Jennifer Brachmann – Designer Interview

Name Brand: BRACHMANN

Name Designer:  Jennifer Brachmann

Established: 2014

Kind of Style: Playful Minimalism and chic elegance

Instagram: brachmannofficial

1. Please discribe yourself and your brand and its evolution in the past seasons.

I was born into a creative family, my mother is a landscape architect while my father was an architect. I am a Berliner by choice and graduated with a fashion design diploma from the Burg Giebichenstein University of Art and Design in Halle/Saale after previously studying architecture at the Technical University in Dresden. At both institutions, I was initiated into the design principles of the Bauhaus, which remain a formative influence on my design work. In my collections I strive to balance the ephemeral forms of fashion and the timeless forms of architecture.
After an internship at Veronique Branquinho in Antwerp and completing several freelance fashion design projects, I founded the label BRACHMANN together with my partner, Olaf Kranz, shortly before our debut at Mercedes-Benz Berlin Fashion Week in January 2014. We had started the brand as a pure menswear label but have decided to design a womenswear collection, too, after we had had a remarkable meeting with Neil Barrett during the Woolmark Prize Menswear in Milano in 2016 when we took part in this competition as the German nominee nominated by the Fashion Council Germany.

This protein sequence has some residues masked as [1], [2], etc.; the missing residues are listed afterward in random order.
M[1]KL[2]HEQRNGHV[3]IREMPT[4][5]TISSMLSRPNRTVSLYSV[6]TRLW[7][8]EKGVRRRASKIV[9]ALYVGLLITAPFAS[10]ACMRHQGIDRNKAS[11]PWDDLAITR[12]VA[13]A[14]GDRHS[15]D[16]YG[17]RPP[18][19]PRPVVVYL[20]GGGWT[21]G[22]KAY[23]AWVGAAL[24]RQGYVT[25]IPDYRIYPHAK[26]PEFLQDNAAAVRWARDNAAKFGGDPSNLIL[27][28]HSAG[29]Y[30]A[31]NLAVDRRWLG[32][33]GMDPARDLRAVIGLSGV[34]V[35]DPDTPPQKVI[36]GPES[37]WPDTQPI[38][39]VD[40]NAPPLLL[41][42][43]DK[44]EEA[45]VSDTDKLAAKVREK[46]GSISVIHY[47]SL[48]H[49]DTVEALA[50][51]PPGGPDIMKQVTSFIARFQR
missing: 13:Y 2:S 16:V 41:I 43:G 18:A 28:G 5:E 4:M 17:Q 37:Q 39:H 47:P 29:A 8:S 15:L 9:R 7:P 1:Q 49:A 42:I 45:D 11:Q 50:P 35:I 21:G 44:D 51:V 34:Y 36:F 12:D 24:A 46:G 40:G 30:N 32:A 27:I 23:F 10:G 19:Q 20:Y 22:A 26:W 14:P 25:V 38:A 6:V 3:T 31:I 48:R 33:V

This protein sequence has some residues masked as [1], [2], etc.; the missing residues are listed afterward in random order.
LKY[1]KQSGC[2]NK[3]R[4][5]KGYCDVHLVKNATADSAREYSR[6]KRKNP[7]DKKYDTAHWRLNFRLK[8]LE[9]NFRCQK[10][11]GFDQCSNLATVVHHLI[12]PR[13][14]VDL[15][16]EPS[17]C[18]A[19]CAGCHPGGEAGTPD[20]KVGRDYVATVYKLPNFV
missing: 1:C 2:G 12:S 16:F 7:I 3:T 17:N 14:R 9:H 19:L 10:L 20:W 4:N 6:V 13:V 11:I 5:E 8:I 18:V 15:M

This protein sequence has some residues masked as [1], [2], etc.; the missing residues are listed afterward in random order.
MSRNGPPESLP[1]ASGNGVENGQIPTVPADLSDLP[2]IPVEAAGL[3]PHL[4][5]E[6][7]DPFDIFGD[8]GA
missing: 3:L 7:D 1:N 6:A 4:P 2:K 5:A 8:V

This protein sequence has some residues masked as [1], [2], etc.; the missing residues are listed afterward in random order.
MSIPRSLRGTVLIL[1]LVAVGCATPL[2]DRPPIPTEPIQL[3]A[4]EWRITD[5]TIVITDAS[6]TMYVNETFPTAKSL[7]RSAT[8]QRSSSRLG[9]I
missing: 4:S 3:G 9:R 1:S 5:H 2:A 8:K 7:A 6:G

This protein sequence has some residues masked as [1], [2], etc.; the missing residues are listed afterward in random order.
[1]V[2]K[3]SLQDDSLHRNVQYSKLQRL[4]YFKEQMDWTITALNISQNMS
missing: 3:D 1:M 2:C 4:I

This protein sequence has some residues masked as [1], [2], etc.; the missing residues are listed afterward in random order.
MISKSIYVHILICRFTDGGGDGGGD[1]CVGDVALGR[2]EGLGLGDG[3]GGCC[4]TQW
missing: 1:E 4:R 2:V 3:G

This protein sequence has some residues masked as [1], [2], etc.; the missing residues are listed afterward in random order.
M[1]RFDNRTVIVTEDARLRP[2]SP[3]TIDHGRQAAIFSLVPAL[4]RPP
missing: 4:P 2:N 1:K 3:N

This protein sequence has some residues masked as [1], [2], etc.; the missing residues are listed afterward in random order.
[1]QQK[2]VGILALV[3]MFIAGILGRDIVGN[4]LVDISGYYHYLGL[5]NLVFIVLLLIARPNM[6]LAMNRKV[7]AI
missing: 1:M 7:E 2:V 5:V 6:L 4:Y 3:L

Since the the season Spring/Summer 2017 we offer a menswear as well as a womenswear collection based on the same design idea and signature. We show both collections during Paris and Berlin Fashion Weeks.

Our label designs contemporary reinterpretations of menswear and womenswear classics by translating design principles from architecture into fashion. We deconstruct luxury essentials into their basic modules in order to reconstruct them with an eye for new details, hybrids, and new silhouettes. The collections are made from high quality natural fabrics that are exclusively sourced and sustainably manufactured in the EU. Thus, we cater for the contemporary wearer who seeks creative expression in individually reinterpreted classics.